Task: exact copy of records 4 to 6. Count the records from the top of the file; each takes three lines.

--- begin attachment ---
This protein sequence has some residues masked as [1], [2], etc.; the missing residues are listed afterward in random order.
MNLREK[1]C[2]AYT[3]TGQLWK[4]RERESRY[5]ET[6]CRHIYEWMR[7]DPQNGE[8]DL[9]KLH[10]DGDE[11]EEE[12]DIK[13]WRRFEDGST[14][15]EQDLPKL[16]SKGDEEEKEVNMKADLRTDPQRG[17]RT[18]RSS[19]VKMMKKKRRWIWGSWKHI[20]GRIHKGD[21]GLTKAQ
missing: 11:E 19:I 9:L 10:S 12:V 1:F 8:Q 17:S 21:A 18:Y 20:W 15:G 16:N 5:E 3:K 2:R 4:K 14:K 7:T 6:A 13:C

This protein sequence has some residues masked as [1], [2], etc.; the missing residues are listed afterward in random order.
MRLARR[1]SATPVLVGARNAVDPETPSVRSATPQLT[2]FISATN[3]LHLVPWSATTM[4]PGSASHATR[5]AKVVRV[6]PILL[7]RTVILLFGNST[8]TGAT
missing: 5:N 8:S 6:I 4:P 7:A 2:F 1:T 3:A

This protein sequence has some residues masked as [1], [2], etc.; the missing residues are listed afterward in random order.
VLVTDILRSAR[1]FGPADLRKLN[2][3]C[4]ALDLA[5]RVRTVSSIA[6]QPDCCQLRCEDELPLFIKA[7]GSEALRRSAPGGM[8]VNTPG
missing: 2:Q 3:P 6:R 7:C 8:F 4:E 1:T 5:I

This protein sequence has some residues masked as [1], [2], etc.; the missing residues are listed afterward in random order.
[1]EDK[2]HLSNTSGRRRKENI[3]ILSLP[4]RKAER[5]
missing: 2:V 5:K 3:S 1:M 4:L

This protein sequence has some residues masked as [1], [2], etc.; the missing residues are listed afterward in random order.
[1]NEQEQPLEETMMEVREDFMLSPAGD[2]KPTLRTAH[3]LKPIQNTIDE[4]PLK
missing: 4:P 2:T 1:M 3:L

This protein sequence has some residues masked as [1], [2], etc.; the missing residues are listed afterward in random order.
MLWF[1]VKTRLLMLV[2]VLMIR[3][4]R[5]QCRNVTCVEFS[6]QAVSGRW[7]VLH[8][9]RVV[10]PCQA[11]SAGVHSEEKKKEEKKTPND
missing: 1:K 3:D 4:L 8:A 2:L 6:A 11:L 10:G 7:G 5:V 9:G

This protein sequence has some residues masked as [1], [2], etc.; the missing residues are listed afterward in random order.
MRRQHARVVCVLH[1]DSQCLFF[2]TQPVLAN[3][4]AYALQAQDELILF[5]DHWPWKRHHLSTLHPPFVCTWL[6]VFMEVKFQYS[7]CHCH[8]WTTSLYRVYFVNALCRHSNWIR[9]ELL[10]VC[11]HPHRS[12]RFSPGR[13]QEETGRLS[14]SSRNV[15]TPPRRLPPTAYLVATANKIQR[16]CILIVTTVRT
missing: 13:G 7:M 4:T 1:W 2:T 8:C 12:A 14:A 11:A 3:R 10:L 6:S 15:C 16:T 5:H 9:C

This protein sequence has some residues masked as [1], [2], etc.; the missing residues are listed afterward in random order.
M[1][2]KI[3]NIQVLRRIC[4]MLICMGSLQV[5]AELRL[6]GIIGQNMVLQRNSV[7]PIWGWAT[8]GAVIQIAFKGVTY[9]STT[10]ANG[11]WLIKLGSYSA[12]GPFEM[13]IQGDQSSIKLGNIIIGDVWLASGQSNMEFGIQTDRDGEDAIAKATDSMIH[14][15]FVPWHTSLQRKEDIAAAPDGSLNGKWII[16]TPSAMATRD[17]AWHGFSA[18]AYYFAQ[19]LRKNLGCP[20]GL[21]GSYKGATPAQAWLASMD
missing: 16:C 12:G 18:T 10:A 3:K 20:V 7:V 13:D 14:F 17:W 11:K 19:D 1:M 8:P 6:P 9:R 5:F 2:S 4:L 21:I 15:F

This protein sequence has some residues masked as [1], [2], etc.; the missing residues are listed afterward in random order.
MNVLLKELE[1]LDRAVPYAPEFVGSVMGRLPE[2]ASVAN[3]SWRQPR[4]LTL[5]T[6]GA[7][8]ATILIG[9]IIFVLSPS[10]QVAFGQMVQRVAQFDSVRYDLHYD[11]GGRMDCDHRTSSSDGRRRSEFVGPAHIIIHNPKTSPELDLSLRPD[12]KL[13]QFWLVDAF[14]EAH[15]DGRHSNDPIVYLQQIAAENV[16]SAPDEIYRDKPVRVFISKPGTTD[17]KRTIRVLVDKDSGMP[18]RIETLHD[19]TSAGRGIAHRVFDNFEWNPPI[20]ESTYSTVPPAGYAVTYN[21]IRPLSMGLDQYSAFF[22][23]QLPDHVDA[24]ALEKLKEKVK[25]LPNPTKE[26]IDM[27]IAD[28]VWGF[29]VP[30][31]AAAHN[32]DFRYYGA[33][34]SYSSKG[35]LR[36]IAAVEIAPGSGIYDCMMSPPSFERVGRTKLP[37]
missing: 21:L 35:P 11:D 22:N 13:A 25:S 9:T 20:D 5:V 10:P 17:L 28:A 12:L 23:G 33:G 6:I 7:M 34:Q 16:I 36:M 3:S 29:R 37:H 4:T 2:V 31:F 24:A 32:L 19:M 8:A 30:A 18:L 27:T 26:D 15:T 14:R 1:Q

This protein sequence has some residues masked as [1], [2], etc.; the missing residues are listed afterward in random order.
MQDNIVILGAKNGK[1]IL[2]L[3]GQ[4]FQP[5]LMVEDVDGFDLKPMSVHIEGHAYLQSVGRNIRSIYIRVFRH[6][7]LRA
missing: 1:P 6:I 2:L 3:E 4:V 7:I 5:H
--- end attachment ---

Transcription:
This protein sequence has some residues masked as [1], [2], etc.; the missing residues are listed afterward in random order.
[1]EDK[2]HLSNTSGRRRKENI[3]ILSLP[4]RKAER[5]
missing: 2:V 5:K 3:S 1:M 4:L

This protein sequence has some residues masked as [1], [2], etc.; the missing residues are listed afterward in random order.
[1]NEQEQPLEETMMEVREDFMLSPAGD[2]KPTLRTAH[3]LKPIQNTIDE[4]PLK
missing: 4:P 2:T 1:M 3:L

This protein sequence has some residues masked as [1], [2], etc.; the missing residues are listed afterward in random order.
MLWF[1]VKTRLLMLV[2]VLMIR[3][4]R[5]QCRNVTCVEFS[6]QAVSGRW[7]VLH[8][9]RVV[10]PCQA[11]SAGVHSEEKKKEEKKTPND
missing: 1:K 3:D 4:L 8:A 2:L 6:A 11:L 10:G 7:G 5:V 9:G